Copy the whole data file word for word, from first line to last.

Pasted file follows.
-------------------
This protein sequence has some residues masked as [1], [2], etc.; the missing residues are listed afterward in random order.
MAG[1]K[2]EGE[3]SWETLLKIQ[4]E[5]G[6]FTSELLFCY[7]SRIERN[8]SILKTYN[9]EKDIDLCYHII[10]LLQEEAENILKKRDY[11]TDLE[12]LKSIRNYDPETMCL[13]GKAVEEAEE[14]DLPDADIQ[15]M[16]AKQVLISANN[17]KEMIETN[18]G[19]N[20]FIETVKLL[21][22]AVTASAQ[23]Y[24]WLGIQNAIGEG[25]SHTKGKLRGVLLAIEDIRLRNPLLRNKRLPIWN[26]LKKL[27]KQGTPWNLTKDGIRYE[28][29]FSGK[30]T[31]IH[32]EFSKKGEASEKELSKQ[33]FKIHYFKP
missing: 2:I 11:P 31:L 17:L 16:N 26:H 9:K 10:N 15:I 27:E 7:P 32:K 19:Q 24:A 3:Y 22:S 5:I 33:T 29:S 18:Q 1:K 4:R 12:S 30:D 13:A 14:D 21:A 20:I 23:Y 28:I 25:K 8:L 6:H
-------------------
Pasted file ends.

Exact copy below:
This protein sequence has some residues masked as [1], [2], etc.; the missing residues are listed afterward in random order.
MAG[1]K[2]EGE[3]SWETLLKIQ[4]E[5]G[6]FTSELLFCY[7]SRIERN[8]SILKTYN[9]EKDIDLCYHII[10]LLQEEAENILKKRDY[11]TDLE[12]LKSIRNYDPETMCL[13]GKAVEEAEE[14]DLPDADIQ[15]M[16]AKQVLISANN[17]KEMIETN[18]G[19]N[20]FIETVKLL[21][22]AVTASAQ[23]Y[24]WLGIQNAIGEG[25]SHTKGKLRGVLLAIEDIRLRNPLLRNKRLPIWN[26]LKKL[27]KQGTPWNLTKDGIRYE[28][29]FSGK[30]T[31]IH[32]EFSKKGEASEKELSKQ[33]FKIHYFKP
missing: 2:I 11:P 31:L 17:L 16:N 26:H 9:K 10:N 15:I 27:E 7:P 32:K 19:Q 24:A 3:Y 22:S 5:I 33:T 29:S 18:Q 1:K 4:R 12:S 30:D 13:A 14:D 21:A 20:I 23:Y 28:I 25:K 8:L 6:H